Is your response supposed to be funny?

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    • #3
      RIP Chris Jones 1971-2009
      You'll never be forgotten.

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      • #4
        What's the name of that Mel Gibson/Julia Roberts movie? Is it "Conspiracy Theory"?

        I bet you love that shit Torch. [img]style_emoticons/<#EMO_DIR#>/smile.gif[/img]
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        --Suck it cubbies.
        --Thanks to RBB for my kick ace avatar!!** --RETIRE #51!!!

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        • #5
          This is true, at least the dots part.

          QUOTE
          But there is something you can do about it, besides writing angry letters to your local congresscritter. Seth Schoen of the EFF is continuing Lee's work, gathering as many color copies as he can (see EFF's page on copiers), and he's received 200 responses so far, from all over the world. He's analyzing the patterns of dots, trying to crack the code to figure out what they say. Most of all, he and Lee want the public to know what they're getting when they print color copies.[/b][/quote]

          I saw this the other day, the EFF is VERY cool, if they are on the case they will get it figured out for us.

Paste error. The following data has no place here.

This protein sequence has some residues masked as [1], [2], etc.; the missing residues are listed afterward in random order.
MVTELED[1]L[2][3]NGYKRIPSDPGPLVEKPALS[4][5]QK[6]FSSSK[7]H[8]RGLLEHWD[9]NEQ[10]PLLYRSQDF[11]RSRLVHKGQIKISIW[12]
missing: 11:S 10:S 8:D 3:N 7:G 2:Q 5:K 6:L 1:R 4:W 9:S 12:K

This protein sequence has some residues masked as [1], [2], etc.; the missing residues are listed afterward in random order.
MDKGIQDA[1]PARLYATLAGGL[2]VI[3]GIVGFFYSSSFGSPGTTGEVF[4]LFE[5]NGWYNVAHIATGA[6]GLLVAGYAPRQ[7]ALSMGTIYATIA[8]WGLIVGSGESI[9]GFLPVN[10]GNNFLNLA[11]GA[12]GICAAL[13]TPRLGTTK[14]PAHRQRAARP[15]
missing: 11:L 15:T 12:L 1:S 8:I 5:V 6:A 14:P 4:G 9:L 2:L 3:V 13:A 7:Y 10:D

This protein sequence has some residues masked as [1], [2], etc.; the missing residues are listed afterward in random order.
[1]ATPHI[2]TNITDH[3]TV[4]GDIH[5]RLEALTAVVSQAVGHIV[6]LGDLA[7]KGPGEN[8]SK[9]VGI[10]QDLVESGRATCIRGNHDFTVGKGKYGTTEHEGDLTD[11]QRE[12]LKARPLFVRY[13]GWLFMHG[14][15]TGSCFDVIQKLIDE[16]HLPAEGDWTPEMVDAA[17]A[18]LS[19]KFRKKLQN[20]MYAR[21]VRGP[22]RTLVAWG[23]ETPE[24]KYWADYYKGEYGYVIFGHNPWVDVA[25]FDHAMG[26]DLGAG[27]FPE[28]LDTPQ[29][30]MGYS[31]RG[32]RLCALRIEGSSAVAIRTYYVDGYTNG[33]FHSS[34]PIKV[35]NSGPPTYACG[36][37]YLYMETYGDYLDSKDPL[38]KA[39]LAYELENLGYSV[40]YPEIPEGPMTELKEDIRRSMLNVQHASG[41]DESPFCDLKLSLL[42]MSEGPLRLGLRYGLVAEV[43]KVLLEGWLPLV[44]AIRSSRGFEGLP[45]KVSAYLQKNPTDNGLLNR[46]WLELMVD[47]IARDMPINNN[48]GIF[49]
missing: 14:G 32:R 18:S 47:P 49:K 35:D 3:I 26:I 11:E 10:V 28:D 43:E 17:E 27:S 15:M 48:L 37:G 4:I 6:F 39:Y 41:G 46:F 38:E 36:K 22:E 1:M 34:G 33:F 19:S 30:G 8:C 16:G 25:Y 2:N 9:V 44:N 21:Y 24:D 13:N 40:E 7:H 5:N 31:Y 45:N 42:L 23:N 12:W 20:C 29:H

Be passionate about what you believe in, or why bother.

          Comment


          • #6
            QUOTE(madyaks @ Sep 18 2005, 10:06 PM) Quoted post

            This is true, at least the dots part.

            QUOTE
            But there is something you can do about it, besides writing angry letters to your local congresscritter. Seth Schoen of the EFF is continuing Lee's work, gathering as many color copies as he can (see EFF's page on copiers), and he's received 200 responses so far, from all over the world. He's analyzing the patterns of dots, trying to crack the code to figure out what they say. Most of all, he and Lee want the public to know what they're getting when they print color copies.[/b][/quote]

            I saw this the other day, the EFF is VERY cool, if they are on the case they will get it figured out for us.
            [/b][/quote]

            All color copiers since ~1990 or earlier contain the serial number of the printer and few other pieces of ID specific to the printer, IIRC. This was done to help track down counterfeiters.

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            • #7
              Official 2014-15 Lounge Sponsor of Jori Lehterä
              "He'll Finnish You Off"

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              • #8
                Sorry, but I don't fault the government here, as we can all thank Iran for this one.